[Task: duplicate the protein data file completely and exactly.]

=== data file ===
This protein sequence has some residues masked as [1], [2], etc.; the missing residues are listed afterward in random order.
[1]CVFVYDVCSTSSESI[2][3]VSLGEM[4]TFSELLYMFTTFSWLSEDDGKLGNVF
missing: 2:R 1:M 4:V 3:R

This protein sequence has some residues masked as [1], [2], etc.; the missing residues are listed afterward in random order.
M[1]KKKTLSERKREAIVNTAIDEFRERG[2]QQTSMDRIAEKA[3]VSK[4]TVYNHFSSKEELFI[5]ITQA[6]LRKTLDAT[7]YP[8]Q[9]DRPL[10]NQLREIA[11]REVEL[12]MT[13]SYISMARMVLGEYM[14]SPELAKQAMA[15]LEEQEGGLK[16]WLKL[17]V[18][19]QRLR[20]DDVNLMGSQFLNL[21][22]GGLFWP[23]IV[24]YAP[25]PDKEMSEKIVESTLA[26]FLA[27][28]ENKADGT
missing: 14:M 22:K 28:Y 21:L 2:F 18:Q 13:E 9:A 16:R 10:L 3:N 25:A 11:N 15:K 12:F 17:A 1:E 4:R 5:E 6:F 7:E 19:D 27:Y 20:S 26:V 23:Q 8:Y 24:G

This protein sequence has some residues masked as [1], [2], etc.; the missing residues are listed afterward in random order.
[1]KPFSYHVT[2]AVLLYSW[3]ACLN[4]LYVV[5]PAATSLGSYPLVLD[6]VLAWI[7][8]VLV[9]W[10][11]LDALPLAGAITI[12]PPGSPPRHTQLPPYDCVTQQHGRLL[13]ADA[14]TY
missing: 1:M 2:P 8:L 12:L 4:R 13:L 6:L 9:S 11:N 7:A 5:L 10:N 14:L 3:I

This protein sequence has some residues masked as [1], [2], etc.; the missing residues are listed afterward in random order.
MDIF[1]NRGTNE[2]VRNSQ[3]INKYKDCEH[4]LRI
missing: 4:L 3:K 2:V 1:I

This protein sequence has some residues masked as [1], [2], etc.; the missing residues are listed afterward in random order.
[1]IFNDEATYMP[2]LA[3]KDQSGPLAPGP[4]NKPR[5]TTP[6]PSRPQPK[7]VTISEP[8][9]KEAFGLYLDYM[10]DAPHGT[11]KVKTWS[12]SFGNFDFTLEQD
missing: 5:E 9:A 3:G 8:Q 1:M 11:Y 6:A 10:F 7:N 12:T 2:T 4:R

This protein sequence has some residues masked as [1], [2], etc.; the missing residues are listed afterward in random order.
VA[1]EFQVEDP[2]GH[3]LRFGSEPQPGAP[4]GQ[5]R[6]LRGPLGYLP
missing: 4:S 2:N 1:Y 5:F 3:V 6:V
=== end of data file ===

This protein sequence has some residues masked as [1], [2], etc.; the missing residues are listed afterward in random order.
[1]CVFVYDVCSTSSESI[2][3]VSLGEM[4]TFSELLYMFTTFSWLSEDDGKLGNVF
missing: 2:R 1:M 4:V 3:R

This protein sequence has some residues masked as [1], [2], etc.; the missing residues are listed afterward in random order.
M[1]KKKTLSERKREAIVNTAIDEFRERG[2]QQTSMDRIAEKA[3]VSK[4]TVYNHFSSKEELFI[5]ITQA[6]LRKTLDAT[7]YP[8]Q[9]DRPL[10]NQLREIA[11]REVEL[12]MT[13]SYISMARMVLGEYM[14]SPELAKQAMA[15]LEEQEGGLK[16]WLKL[17]V[18][19]QRLR[20]DDVNLMGSQFLNL[21][22]GGLFWP[23]IV[24]YAP[25]PDKEMSEKIVESTLA[26]FLA[27][28]ENKADGT
missing: 14:M 22:K 28:Y 21:L 2:F 18:Q 13:E 9:A 16:R 10:L 3:N 25:A 11:N 15:K 12:F 17:A 1:E 4:R 5:E 6:F 7:E 19:D 27:Y 20:S 26:V 23:Q 8:Y 24:G

This protein sequence has some residues masked as [1], [2], etc.; the missing residues are listed afterward in random order.
[1]KPFSYHVT[2]AVLLYSW[3]ACLN[4]LYVV[5]PAATSLGSYPLVLD[6]VLAWI[7][8]VLV[9]W[10][11]LDALPLAGAITI[12]PPGSPPRHTQLPPYDCVTQQHGRLL[13]ADA[14]TY
missing: 1:M 2:P 8:L 12:L 4:R 13:L 6:L 9:S 11:N 7:A 5:L 10:N 14:L 3:I

This protein sequence has some residues masked as [1], [2], etc.; the missing residues are listed afterward in random order.
MDIF[1]NRGTNE[2]VRNSQ[3]INKYKDCEH[4]LRI
missing: 4:L 3:K 2:V 1:I

This protein sequence has some residues masked as [1], [2], etc.; the missing residues are listed afterward in random order.
[1]IFNDEATYMP[2]LA[3]KDQSGPLAPGP[4]NKPR[5]TTP[6]PSRPQPK[7]VTISEP[8][9]KEAFGLYLDYM[10]DAPHGT[11]KVKTWS[12]SFGNFDFTLEQD
missing: 5:E 9:A 3:G 8:Q 1:M 11:Y 6:A 10:F 7:N 12:T 2:T 4:R

This protein sequence has some residues masked as [1], [2], etc.; the missing residues are listed afterward in random order.
VA[1]EFQVEDP[2]GH[3]LRFGSEPQPGAP[4]GQ[5]R[6]LRGPLGYLP
missing: 4:S 2:N 1:Y 5:F 3:V 6:V